Leading operators are playing to their strengths and understand that delivering transformational enterprise solutions involves working in ecosystems of complementary capabilities. For operators, 5G represents yet another investment cycle – one where monetization requires making strategic bets on technology, platforms, business models, and partners.
The rise of 5G networks represents a new generation of mobile technology and a door to real enterprise digital transformation through a host of new services, technologies, and ecosystems. This massive technological shift requires infrastructure investments as significant as in previous generations, yet newly minted 5G networks are being launched into markets where the traditional connectivity business is stagnating.
The enterprise will draw on 5G’s powerful capabilities around throughput, mobility, reliability, latency, and data volume to host and manage a rich set of applications and technology functions across an exploding set of potential uses. They shall find most application in sectors as healthcare, manufacturing, construction and engineering, mining, agriculture, retail, events and public spaces, transportation, smart cities, and resource management.
Even though the next-generation cellular technology is still very much in its infancy, 2021 will be the year that real-life 5G use cases for businesses go into production as more 5G-capable devices hit the market.
Impact of 5G on enterprise networking
Among the key areas where 5G might have an impact on enterprise networking are multiprotocol label switching (MPLS) and distributed antenna systems (DAS). IT leaders are already showing interest in the idea that 5G-powered Wi-Fi or software-defined wide-area networks (SD-WANs) could be viable replacements for MPLS and DAS.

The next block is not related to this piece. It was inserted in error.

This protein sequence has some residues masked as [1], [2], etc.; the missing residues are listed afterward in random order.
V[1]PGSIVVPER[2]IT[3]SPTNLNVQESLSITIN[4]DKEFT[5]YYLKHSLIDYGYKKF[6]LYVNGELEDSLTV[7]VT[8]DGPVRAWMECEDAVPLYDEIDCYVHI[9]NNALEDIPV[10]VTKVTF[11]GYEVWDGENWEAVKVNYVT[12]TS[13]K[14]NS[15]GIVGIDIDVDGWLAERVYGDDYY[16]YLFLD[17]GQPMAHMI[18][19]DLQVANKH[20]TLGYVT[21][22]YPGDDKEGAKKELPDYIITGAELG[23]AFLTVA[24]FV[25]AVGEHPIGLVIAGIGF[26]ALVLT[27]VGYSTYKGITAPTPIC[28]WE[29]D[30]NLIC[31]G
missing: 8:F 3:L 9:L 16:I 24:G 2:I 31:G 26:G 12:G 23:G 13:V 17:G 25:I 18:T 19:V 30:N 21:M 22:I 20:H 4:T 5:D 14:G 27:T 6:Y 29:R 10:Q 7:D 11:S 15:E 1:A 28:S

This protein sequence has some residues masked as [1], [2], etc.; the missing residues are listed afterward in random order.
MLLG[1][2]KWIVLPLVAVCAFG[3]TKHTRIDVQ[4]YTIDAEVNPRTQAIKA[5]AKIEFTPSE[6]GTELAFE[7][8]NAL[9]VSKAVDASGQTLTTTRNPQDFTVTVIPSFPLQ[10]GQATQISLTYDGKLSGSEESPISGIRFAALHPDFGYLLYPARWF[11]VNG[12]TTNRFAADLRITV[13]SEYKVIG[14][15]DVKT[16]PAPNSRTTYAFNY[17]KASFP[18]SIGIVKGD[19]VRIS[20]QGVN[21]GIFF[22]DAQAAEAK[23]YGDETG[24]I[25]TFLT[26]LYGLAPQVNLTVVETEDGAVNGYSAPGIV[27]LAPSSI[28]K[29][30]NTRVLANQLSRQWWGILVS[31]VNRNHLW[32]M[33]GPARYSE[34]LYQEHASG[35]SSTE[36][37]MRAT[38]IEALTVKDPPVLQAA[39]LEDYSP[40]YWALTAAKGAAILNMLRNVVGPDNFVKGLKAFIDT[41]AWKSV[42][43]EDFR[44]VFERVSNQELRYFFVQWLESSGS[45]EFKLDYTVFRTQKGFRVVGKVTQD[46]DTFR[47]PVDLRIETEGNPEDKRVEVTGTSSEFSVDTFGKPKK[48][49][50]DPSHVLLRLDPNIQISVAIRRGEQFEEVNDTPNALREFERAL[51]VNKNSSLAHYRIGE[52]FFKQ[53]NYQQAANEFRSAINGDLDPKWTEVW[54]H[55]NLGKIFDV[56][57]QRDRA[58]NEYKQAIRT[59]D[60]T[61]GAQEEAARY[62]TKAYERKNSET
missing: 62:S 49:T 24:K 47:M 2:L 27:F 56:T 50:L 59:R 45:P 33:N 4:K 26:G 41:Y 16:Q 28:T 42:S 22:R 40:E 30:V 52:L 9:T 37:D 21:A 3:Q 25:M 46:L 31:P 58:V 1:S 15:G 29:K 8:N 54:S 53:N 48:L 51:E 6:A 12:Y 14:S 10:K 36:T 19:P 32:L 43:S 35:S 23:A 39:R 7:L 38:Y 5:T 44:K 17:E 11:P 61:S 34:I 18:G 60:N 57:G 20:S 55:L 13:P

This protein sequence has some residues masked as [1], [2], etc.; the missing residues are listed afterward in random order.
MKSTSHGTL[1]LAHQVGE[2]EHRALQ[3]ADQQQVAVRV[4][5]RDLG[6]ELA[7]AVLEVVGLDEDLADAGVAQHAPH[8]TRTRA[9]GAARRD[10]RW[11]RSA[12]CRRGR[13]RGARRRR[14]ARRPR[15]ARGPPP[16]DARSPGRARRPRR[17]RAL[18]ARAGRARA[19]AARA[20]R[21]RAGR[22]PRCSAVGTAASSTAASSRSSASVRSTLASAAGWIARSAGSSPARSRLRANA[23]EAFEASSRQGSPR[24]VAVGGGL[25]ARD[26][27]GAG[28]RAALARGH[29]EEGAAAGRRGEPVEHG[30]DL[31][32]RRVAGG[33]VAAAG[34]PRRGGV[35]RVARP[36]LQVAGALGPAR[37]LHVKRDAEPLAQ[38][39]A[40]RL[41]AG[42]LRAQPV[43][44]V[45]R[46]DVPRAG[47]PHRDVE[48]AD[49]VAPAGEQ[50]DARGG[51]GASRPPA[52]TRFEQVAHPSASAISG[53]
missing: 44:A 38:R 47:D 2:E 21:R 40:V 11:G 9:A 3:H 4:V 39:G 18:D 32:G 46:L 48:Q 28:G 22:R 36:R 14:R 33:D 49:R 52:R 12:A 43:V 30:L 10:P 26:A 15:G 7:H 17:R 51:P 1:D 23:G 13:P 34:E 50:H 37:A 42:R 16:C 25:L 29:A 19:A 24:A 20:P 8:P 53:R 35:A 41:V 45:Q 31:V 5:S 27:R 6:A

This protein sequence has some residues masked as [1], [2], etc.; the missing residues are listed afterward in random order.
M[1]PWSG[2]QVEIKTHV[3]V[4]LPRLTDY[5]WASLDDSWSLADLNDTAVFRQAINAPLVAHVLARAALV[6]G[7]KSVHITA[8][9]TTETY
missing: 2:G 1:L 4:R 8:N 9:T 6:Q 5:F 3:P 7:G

While some businesses might not be keen on the idea of swapping out an existing MPLS infrastructure that serves several remote locations or even global operations, the idea of upgrading this technology with an SD-WAN powered by 5G is certainly intriguing.
The potential of low latency, higher bandwidth, cost reduction, and other benefits has many IT and networking executives excited about the potential of 5G-based technology as a true wireline replacement.
Among the advantages of 5G for organizations is enhanced connectivity. Basic connectivity is expected to grow at 0.75 percent annually through 2030. For instance, a healthcare institution could leverage 5G technologies to more efficiently interconnect devices equipped with wireless sensors. It could then reimagine aging hospitals that are still using copper wire for communications, bypassing fiber to deliver a wireless experience for staff, patients, visitors, and others.
Solutions such as telemetry and wearable devices would be much easier to manage and use because of the low latency and high reliability and availability of networks made possible by 5G.
Will also provide a new impetus for cloud
With 5G opening the door to closer collaboration with enterprise customers and broader ecosystem innovation, cloud takes on a whole new level of importance. Indeed, cloud is at the center of operator strategy for enterprise 5G.
Cloud-based resources are critical to the working of ecosystem partnerships, for delivering enterprise services such as MEC and SD-WAN, and for supporting platforms that allow developers to scale services up and down through API-exposed network functions. The speed, flexibility, and openness of cloud architecture enable operators to more simply manage their IT operations and network services. Cloud also facilitates access to automation and AI tools, advances that drive performance in IT operations and network management and generate the data that comprise much of 5G’s intrinsic enterprise value.